So, We May Have a Bump Coming in the Market
For those that don’t know, the vast majority of analysts and institutional investment managers believe that the Federal Reserve will raise rates for the first time since the Great Recession December 16th. They also see this as an overall positive for the markets.
So if almost everybody (79.1% of economists and institutional managers as of 12/4) thinks the rate raise is coming and is a positive, why this article?
The equity and bond market reaction to the European Central Bank’s mildly disappointing stimulus package on December 3 seems to indicate investors are less prepared for a rate hike than the institutional consensus may think, whatever surveys indicate. In the last several days we’ve also seen markets selling off on any news that seems to support a decision to raise.
As a result, a positive market reaction to a hike the 16th is far from certain despite the consensus belief of managers. They may be right, but it’s important to understand how to react if the consensus is wrong.
Once the initial reaction is over, the market will likely turn its attention back to earnings, the broad economy, and stock market alternatives – -when that happens investors will realize they still have nowhere to go for yield and that US domestic stocks still represent the smallest risks out there as well as the best opportunities for risk adjusted returns. Markets will very likely stabilize and perhaps rise in the 5%-10% range in 2016, barring a new recession.
Instead of just taking my opinion, let’s look at some data. Since 1950 we’ve seen 9 true bear markets. Only 2 were not accompanied by a recession, one in the late 60’s and again in 1987’s Black Monday crash. Both of those bear markets were short duration and shallow vs. the average bear, with negligible impact on the portfolios of more astute investors — 1987’s crash came near the middle of the greatest bull market we’ve ever seen. Investors that panicked and sold missed out on spectacular returns in the coming years.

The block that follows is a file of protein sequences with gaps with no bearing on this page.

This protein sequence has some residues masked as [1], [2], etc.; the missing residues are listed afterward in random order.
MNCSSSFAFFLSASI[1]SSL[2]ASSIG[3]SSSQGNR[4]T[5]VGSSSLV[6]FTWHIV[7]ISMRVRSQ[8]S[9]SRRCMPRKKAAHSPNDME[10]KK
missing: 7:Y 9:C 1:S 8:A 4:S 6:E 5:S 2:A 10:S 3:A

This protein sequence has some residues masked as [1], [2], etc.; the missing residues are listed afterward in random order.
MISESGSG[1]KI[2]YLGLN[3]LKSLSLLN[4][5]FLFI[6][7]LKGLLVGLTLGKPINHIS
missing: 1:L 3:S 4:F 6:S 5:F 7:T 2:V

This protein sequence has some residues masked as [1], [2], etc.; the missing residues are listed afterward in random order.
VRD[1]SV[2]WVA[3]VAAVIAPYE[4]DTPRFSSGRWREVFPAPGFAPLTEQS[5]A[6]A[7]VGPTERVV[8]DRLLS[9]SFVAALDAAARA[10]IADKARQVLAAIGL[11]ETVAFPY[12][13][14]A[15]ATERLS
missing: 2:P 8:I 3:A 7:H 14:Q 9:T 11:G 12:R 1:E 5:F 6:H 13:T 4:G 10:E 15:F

Why does this matter? Answer below the chart.
We can see from the chart above that it isn’t bear markets or periods of choppiness that investors need to fear, it is bear markets that go hand-in-hand with recessions. These are the markets that cause massive damage to portfolios – everything else is pretty much just noise.
Recall last week’s post on the why of the Recession Probability indicator, and the fact that it sounded warnings months ahead of most bear markets. It also clearly illustrated the benefit of staying invested absent a recession. For those that didn’t read it, here is a link – it is well worth your time if you are truly interested in long term investment success. CLICK HERE.
While the overall market may have been disappointing in 2015 and headlines seem to get progressively more alarming, the reality is that investors that ignore short term market noise and only react when recessions loom are richly rewarded for their perspective – this understanding of the markets can result in additional tens of thousands, hundreds of thousands or even millions depending on the size of the account.
To be clear – there does not appear to be an economic recession on the horizon at this point. There are some valuation issues in the markets, but that’s another conversation.
In conclusion, while I expect some short term difficulty whatever announcement the Fed makes on the 16th (and perhaps even a return to the August lows if the message is not communicated well), without a recession to accompany it the odds are vastly in favor of being rewarded for staying invested at this point.
Uncertainty is the friend of the intelligent investor and the bane of the emotional.
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To Smarter Investing,
Chief Market Strategist
ACI Wealth Advisors, LLC
Process Portfolios, LLC